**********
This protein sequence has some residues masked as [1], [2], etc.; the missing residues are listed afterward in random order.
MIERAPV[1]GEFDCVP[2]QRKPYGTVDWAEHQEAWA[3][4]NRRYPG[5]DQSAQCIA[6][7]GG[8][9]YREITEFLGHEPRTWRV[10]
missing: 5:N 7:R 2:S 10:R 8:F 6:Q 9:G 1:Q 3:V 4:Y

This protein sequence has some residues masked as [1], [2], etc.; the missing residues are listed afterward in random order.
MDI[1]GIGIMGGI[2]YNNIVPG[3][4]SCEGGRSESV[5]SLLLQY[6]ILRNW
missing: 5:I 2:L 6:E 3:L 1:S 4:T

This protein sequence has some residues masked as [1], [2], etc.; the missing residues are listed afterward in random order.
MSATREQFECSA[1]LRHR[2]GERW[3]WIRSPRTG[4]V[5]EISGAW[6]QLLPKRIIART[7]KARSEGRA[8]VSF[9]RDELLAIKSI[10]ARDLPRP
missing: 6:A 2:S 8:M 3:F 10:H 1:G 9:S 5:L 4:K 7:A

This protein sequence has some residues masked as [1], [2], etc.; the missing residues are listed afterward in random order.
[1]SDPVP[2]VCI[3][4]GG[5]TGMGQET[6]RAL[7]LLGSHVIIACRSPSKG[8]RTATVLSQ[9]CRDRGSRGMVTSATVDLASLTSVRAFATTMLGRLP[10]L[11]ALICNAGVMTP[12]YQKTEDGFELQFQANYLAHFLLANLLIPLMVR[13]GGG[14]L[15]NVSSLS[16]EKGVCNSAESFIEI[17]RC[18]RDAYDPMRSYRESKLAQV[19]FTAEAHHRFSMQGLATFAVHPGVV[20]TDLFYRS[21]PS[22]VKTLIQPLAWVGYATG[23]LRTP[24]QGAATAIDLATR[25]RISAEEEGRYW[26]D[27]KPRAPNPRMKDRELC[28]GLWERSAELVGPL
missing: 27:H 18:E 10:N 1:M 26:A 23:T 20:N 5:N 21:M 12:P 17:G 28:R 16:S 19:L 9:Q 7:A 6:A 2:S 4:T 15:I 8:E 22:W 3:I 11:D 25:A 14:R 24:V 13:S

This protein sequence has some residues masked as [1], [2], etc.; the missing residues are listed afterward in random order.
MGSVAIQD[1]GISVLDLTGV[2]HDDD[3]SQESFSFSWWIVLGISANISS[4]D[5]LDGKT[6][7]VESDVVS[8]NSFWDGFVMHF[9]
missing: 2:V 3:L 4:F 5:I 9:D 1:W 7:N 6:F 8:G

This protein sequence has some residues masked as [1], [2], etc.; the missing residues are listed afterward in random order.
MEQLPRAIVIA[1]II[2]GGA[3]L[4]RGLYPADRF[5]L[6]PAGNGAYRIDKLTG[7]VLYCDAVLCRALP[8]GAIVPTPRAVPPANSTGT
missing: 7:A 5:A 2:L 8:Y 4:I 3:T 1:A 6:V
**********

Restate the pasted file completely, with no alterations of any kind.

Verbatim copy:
This protein sequence has some residues masked as [1], [2], etc.; the missing residues are listed afterward in random order.
MIERAPV[1]GEFDCVP[2]QRKPYGTVDWAEHQEAWA[3][4]NRRYPG[5]DQSAQCIA[6][7]GG[8][9]YREITEFLGHEPRTWRV[10]
missing: 5:N 7:R 2:S 10:R 8:F 6:Q 9:G 1:Q 3:V 4:Y

This protein sequence has some residues masked as [1], [2], etc.; the missing residues are listed afterward in random order.
MDI[1]GIGIMGGI[2]YNNIVPG[3][4]SCEGGRSESV[5]SLLLQY[6]ILRNW
missing: 5:I 2:L 6:E 3:L 1:S 4:T

This protein sequence has some residues masked as [1], [2], etc.; the missing residues are listed afterward in random order.
MSATREQFECSA[1]LRHR[2]GERW[3]WIRSPRTG[4]V[5]EISGAW[6]QLLPKRIIART[7]KARSEGRA[8]VSF[9]RDELLAIKSI[10]ARDLPRP
missing: 6:A 2:S 8:M 3:F 10:H 1:G 9:S 5:L 4:K 7:A

This protein sequence has some residues masked as [1], [2], etc.; the missing residues are listed afterward in random order.
[1]SDPVP[2]VCI[3][4]GG[5]TGMGQET[6]RAL[7]LLGSHVIIACRSPSKG[8]RTATVLSQ[9]CRDRGSRGMVTSATVDLASLTSVRAFATTMLGRLP[10]L[11]ALICNAGVMTP[12]YQKTEDGFELQFQANYLAHFLLANLLIPLMVR[13]GGG[14]L[15]NVSSLS[16]EKGVCNSAESFIEI[17]RC[18]RDAYDPMRSYRESKLAQV[19]FTAEAHHRFSMQGLATFAVHPGVV[20]TDLFYRS[21]PS[22]VKTLIQPLAWVGYATG[23]LRTP[24]QGAATAIDLATR[25]RISAEEEGRYW[26]D[27]KPRAPNPRMKDRELC[28]GLWERSAELVGPL
missing: 27:H 18:E 10:N 1:M 26:A 23:T 20:N 5:N 21:M 12:P 17:G 28:R 16:S 19:L 9:Q 7:A 6:A 2:S 4:T 15:I 8:E 22:W 3:I 11:D 25:A 14:R 24:V 13:S

This protein sequence has some residues masked as [1], [2], etc.; the missing residues are listed afterward in random order.
MGSVAIQD[1]GISVLDLTGV[2]HDDD[3]SQESFSFSWWIVLGISANISS[4]D[5]LDGKT[6][7]VESDVVS[8]NSFWDGFVMHF[9]
missing: 2:V 3:L 4:F 5:I 9:D 1:W 7:N 6:F 8:G

This protein sequence has some residues masked as [1], [2], etc.; the missing residues are listed afterward in random order.
MEQLPRAIVIA[1]II[2]GGA[3]L[4]RGLYPADRF[5]L[6]PAGNGAYRIDKLTG[7]VLYCDAVLCRALP[8]GAIVPTPRAVPPANSTGT
missing: 7:A 5:A 2:L 8:Y 4:I 3:T 1:A 6:V